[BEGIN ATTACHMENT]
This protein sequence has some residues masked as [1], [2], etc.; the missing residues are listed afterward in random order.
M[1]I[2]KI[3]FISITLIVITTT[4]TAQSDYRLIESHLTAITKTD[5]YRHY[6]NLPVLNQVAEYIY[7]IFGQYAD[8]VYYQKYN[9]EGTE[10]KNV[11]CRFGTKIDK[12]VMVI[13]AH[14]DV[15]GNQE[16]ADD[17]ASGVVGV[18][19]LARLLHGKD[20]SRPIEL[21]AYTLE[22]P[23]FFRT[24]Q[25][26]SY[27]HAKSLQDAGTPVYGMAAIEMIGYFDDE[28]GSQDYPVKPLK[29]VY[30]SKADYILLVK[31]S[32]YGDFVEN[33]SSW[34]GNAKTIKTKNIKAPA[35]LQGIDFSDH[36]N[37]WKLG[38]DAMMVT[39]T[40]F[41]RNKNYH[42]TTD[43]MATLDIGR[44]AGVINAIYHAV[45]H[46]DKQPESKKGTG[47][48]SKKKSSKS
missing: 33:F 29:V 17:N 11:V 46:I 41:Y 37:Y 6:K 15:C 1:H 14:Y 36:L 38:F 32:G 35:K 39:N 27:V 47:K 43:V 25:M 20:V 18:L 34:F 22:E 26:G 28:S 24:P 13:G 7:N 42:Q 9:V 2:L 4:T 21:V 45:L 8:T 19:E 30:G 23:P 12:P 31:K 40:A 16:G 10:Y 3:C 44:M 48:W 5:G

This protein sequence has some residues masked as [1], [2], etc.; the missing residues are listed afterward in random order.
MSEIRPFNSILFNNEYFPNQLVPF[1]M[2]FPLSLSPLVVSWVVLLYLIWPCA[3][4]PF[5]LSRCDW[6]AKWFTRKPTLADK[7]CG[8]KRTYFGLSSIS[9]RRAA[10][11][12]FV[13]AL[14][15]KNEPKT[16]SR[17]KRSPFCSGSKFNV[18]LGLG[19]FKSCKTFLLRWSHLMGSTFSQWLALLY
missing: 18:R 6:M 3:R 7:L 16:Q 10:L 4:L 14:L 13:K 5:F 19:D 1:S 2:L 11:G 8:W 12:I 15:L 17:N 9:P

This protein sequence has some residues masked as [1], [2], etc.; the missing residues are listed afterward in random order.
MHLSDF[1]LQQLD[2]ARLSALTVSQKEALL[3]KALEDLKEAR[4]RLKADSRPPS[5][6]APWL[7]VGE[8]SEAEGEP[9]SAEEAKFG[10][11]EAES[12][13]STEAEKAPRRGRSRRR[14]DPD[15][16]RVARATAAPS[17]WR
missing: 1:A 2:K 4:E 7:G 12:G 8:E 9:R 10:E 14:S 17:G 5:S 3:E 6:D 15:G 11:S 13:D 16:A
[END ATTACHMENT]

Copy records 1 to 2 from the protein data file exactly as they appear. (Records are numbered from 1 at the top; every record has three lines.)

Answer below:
This protein sequence has some residues masked as [1], [2], etc.; the missing residues are listed afterward in random order.
M[1]I[2]KI[3]FISITLIVITTT[4]TAQSDYRLIESHLTAITKTD[5]YRHY[6]NLPVLNQVAEYIY[7]IFGQYAD[8]VYYQKYN[9]EGTE[10]KNV[11]CRFGTKIDK[12]VMVI[13]AH[14]DV[15]GNQE[16]ADD[17]ASGVVGV[18][19]LARLLHGKD[20]SRPIEL[21]AYTLE[22]P[23]FFRT[24]Q[25][26]SY[27]HAKSLQDAGTPVYGMAAIEMIGYFDDE[28]GSQDYPVKPLK[29]VY[30]SKADYILLVK[31]S[32]YGDFVEN[33]SSW[34]GNAKTIKTKNIKAPA[35]LQGIDFSDH[36]N[37]WKLG[38]DAMMVT[39]T[40]F[41]RNKNYH[42]TTD[43]MATLDIGR[44]AGVINAIYHAV[45]H[46]DKQPESKKGTG[47][48]SKKKSSKS
missing: 33:F 29:V 17:N 11:V 46:I 41:Y 37:Y 6:K 15:C 1:H 14:Y 36:L 38:F 32:G 35:K 39:N 27:V 47:K 43:V 25:M 20:V 18:L 34:F 22:E 26:G 28:S 24:P 13:G 7:N 42:Q 9:V 2:L 4:T 21:V 45:L 8:T 19:E 30:G 23:P 12:P 31:K 40:A 16:G 10:Y 3:C 44:M 48:W 5:G

This protein sequence has some residues masked as [1], [2], etc.; the missing residues are listed afterward in random order.
MSEIRPFNSILFNNEYFPNQLVPF[1]M[2]FPLSLSPLVVSWVVLLYLIWPCA[3][4]PF[5]LSRCDW[6]AKWFTRKPTLADK[7]CG[8]KRTYFGLSSIS[9]RRAA[10][11][12]FV[13]AL[14][15]KNEPKT[16]SR[17]KRSPFCSGSKFNV[18]LGLG[19]FKSCKTFLLRWSHLMGSTFSQWLALLY
missing: 18:R 6:M 3:R 7:L 16:Q 10:L 4:L 14:L 13:K 5:F 19:D 1:S 2:L 11:G 8:W 12:I 15:L 17:N 9:P